While the economy has obviously necessitated that the mode of business had to change, smart manufacturers and dealers also realized that there was very little benefit to carrying too much inventory. It costs a significant amount of capital to stock eight or nine boats at one time. In most cases, these were boats that a dealer owned and, as such, there was interest that had to be paid until these boats were sold. That no longer remains a viable position for any dealer to be in, and no one- buyer, dealer, or builder benefits from having too many boats sitting at the factory or at a dealership.

While the perception may be that a better price can be negotiated if there are more boats, or that one needs to see, touch, and feel every model, it is no longer possible for either the manufacturer or the dealer to survive in that mode of operation. The internet has made it much easier to shop larger models that dealers may not stock. In fact, you can access any of Beneteau’s models with a few clicks of a mouse, giving you a wealth of information, pictures, and virtual tours of all their boats.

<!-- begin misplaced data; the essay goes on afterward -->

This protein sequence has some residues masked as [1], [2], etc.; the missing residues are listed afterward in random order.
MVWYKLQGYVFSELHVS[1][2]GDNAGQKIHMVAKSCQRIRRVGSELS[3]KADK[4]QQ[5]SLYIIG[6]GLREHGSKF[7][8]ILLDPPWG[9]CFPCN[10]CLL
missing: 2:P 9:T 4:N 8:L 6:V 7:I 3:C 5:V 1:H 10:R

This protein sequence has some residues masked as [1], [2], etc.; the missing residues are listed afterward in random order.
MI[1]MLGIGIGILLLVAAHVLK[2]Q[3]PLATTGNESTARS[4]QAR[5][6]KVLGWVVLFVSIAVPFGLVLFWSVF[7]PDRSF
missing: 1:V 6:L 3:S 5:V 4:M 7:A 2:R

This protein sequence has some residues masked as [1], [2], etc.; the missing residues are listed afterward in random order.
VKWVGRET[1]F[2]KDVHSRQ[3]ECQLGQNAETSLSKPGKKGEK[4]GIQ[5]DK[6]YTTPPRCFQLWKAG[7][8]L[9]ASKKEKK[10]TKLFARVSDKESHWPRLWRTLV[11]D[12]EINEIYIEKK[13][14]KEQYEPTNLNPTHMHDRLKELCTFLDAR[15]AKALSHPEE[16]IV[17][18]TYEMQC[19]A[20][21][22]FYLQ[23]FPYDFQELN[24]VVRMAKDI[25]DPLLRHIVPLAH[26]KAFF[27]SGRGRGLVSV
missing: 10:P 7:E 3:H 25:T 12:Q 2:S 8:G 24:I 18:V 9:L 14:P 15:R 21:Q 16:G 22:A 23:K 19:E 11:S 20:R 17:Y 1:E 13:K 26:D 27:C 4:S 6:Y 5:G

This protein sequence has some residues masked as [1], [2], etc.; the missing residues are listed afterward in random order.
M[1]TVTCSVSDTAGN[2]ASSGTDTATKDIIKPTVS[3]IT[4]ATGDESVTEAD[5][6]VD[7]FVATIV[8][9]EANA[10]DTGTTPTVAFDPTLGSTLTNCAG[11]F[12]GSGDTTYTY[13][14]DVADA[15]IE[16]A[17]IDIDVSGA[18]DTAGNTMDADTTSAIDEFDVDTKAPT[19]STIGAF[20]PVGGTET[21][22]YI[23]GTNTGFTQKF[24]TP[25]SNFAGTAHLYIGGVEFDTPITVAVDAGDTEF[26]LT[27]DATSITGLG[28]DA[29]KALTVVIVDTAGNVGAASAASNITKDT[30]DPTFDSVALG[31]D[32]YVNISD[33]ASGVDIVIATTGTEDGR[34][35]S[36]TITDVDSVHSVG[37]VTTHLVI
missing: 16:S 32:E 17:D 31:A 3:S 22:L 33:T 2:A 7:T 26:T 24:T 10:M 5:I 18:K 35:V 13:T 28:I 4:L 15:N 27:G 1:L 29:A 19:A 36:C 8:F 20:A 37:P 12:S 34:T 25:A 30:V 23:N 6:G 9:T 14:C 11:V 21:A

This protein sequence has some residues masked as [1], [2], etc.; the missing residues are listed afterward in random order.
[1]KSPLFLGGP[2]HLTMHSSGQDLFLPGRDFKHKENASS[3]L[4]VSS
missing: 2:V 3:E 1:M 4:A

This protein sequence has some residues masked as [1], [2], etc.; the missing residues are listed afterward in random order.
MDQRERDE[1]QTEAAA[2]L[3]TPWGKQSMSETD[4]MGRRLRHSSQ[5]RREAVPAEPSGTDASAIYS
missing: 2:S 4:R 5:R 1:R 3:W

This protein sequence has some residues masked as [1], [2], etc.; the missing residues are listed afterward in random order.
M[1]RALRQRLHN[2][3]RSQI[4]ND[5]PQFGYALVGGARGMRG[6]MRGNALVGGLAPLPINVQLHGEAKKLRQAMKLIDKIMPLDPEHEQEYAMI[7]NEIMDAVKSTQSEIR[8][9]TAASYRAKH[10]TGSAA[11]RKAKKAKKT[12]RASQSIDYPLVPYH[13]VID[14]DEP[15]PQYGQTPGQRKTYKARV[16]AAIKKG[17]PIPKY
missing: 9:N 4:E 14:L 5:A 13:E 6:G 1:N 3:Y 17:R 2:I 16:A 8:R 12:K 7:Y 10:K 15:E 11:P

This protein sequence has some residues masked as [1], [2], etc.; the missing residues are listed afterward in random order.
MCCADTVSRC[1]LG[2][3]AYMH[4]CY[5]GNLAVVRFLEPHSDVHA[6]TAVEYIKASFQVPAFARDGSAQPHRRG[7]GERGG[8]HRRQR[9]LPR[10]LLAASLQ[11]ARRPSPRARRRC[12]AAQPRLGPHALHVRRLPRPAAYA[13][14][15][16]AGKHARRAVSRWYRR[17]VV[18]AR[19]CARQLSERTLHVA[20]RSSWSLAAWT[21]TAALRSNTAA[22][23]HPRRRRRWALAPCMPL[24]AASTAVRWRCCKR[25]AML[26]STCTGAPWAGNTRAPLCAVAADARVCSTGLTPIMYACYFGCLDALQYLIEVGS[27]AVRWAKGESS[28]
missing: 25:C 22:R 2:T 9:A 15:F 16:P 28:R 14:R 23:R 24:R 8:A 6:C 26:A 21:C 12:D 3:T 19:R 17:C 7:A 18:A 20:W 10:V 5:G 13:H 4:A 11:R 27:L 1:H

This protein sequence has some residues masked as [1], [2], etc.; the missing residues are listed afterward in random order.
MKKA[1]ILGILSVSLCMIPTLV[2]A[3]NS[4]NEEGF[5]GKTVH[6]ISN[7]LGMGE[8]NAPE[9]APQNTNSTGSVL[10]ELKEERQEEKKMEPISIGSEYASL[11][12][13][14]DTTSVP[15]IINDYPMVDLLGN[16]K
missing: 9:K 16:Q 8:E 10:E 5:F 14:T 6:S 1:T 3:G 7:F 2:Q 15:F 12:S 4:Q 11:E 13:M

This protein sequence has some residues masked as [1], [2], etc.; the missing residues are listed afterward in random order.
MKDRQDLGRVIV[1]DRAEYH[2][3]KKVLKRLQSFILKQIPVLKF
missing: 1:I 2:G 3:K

Boat Shows: Quality, Not Quantity

We are already seeing a re-emphasis on the big, regional and national boat shows. Shows like Strictly Sail Chicago (January), Strictly Sail Fort Lauderdale (February), Strictly Sail Pacific (April), and the Annapolis Sailboat Show (October) are once again becoming the few places where sailing enthusiasts will be able to see and compare the majority of the new sailboat models available. Manufacturers throughout the industry have fewer dollars to allocate towards boat shows and they are picking and choosing more carefully which shows to attend. The smaller, local In-Water summer/fall shows are going to see that it is getting harder for these same builders - and the dealers - to justify the expense of these shows. Shows are expensive for dealers, as they always require dealers to have boats in stock at a time of year when the dealer is hoping to have sold all the current models and is planning their fall/winter stocking needs. Then, the dealer needs to arrange for transportation to get the boats to the venue, and hotels for their staffs, and many other expenses that all go along with the production of the show.